Defra’s environmental targets proposal to meet future water demand is a welcome step change.
Responding to The Environment Agency’s National Framework, which predicts that an extra four billion litres (25% of the current daily volume) of public water supply will be needed by 2050; Defra has boldly put water conservation front and centre of its plan to create legally-binding environmental targets.
The government department has revealed that we need to reduce water demand by 20% by 2037 against a 2019/20 baseline. Achieving this overall 20% target will require reducing leakage by 31% and reducing demand to 122 litres of water per person per day (l/p/d). This level of water saving is a vital step if we are to reach the 110 l/p/d consumption level we need to get to by 2050.
Although we are talking here in terms of per-capita consumption targets, Defra is actually proposing a significant departure from this. This fundamental change from PCC (Per Capita Consumption) which focuses solely on household consumption to a DI (Distribution Input) model encompasses all potable water supplies – both domestic and non-household use. For the first time, private and public sector organisations’ water consumption will be in the spotlight. Indeed, non-household consumption (which accounts for roughly a third of the total) must contribute a 9% volume saving.
For those working in the water sector who are regularly confronted with the realities of England’s surprisingly scarce water supplies, this is a hugely positive move on Defra’s part. But do their ambitions go far enough?
I, for one, would like to see them go further, for three reasons.
Firstly, while reverse-engineering demand based on the 2050 estimate is a logical start, it could actually limit potential efficiencies. The success of companies that Self-Supply water in stemming leakage and reducing demand, which far exceed the 9% target proposed by Defra, is testimony to the impact that can be achieved through education, good quality data and effective management at a granular level.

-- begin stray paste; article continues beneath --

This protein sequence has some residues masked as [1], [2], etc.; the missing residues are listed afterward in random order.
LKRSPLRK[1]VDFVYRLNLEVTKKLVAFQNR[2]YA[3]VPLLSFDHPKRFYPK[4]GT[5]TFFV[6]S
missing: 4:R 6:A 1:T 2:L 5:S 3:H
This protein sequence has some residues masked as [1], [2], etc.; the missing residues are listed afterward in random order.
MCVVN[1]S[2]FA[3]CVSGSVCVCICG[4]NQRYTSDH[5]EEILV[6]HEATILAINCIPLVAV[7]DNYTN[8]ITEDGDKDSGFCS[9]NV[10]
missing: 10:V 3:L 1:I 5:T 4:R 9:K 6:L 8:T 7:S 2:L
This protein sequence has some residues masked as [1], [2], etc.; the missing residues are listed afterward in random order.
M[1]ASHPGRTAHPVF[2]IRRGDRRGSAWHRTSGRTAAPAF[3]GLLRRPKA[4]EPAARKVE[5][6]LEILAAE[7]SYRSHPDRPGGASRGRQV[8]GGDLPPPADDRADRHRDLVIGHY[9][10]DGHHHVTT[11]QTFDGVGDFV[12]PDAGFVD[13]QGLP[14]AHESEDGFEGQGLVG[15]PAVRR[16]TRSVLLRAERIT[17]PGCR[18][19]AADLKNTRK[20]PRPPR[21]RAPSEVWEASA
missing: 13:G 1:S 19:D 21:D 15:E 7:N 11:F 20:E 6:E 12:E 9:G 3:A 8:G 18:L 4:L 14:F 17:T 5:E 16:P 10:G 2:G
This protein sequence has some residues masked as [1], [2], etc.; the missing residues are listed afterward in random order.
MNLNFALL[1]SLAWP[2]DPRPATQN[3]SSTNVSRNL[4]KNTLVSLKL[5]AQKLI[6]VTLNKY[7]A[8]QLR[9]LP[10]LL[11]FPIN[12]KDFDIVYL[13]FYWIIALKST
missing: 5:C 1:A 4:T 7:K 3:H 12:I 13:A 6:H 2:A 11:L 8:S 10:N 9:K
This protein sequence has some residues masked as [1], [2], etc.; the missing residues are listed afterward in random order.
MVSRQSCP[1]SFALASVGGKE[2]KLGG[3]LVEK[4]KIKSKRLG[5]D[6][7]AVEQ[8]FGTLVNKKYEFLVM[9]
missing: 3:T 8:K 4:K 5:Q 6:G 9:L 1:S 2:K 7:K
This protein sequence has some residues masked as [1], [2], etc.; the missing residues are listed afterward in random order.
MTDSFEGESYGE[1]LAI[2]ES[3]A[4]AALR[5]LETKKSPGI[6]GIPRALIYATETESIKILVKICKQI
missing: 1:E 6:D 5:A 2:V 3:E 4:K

Redefining the metrics via the new DI model is a good move because this encompasses all of the water taken out of the environment and holds Britain’s businesses to account. However, could better results be achieved by taking a more integrated approach with targeted volume reduction based upon availability and demand, which includes private abstraction?
Finally, I think there is a case for more regionally sensitive targets. The stated target is understandably generic in nature, no doubt to make awareness, collaboration and monitoring easier. Nevertheless, should we not be providing sharper targets given that the availability and demand for water is extremely diverse and different for each water wholesale company and geographic region?
Coupled with the government’s wider net zero by 2050 aspirations, Defra’s prioritisation of water, alongside air quality, waste prevention and biodiversity, is a major step forward. For those companies that are already working hard on their water stewardship and needing support from the wider industry to deliver, it cannot come soon enough. But are we going far enough?